Film screening – “SCORE: A Film Music Documentary”

7th October (Monday), 6 pm - Hanza Cafe
Film screening – “SCORE: A Film Music Documentary” dir. Matt Schrader
Free entrance - free tickets are available in the box office
Introduction: Magdalena Wichrowska

‘SCORE is a musical score for a given film, which becomes its beating heart.’
Marek S. Bochniarz

We all know that a film devoid of music is as if it was half-done. Music leads and complements the narrative, and sometimes becomes even more important than words and images. By appealing to another sense, it enriches the story in a non-verbal and non-visual way. It exposes the film’s mystery or conceals it. But what makes a film soundtrack memorable for a viewer? How is it fundamental to a motion picture?

            Matt Schrader addressed these and other questions in his 2016 film SCORE: A Film Music Documentary. As a child, Schrader fell in love with the television series about Batman, and he was especially enchanted by the music that accompanied it. In 2014, remembering this, he started preparing a documentary about, as he said, ‘little-known musical geniuses, their experiments and ingenuity’. Initially, he intended to talk to three filmmakers, but he found his way to almost sixty people in the film industry: directors, producers, composers, agents and experts, who let him behind the scenes of their own work. Among them were such eminent figures as Hans Zimmer, Howard Shore, George Lucas, Thomas Newman, Rachel Portman, John Dabney, Mychael Danna and Danny Elfman. We learn how music was created for such cinema hits as the James Bond series, Star Wars, Indiana Jones, or the Pirates of the Caribbean.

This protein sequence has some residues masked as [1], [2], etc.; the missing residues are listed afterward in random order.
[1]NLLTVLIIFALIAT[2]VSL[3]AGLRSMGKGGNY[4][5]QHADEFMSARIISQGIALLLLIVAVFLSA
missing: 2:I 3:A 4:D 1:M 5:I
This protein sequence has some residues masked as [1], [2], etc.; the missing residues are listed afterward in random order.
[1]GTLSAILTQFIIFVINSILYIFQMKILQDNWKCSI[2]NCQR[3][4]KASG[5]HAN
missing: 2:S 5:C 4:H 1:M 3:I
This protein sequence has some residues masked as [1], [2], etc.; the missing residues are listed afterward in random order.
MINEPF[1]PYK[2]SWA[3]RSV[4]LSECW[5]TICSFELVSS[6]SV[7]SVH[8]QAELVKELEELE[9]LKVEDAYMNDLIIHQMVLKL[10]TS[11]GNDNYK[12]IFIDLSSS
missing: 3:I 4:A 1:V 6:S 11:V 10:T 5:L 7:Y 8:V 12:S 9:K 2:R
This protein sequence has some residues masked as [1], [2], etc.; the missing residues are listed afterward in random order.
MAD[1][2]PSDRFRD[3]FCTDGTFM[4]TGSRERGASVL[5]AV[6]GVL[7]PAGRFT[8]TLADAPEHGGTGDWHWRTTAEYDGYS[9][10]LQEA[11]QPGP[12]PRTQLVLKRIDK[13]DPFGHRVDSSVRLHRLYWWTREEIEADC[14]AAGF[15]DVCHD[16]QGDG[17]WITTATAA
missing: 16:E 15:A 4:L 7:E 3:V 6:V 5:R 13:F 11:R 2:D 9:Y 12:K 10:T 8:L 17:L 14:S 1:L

Selected interviews with cinema people by Matt Schrader were also published in the volume Score: A Film Music Documentary. The Interviews. Both the film and the book are a message of encouragement that Hans Zimman, together with other personalities of the cinema world, directs to film lovers: ‘Our task is to invite the public to an emotional experience; not so much to tell them what they should feel, but to indicate that it is possible to feel something.’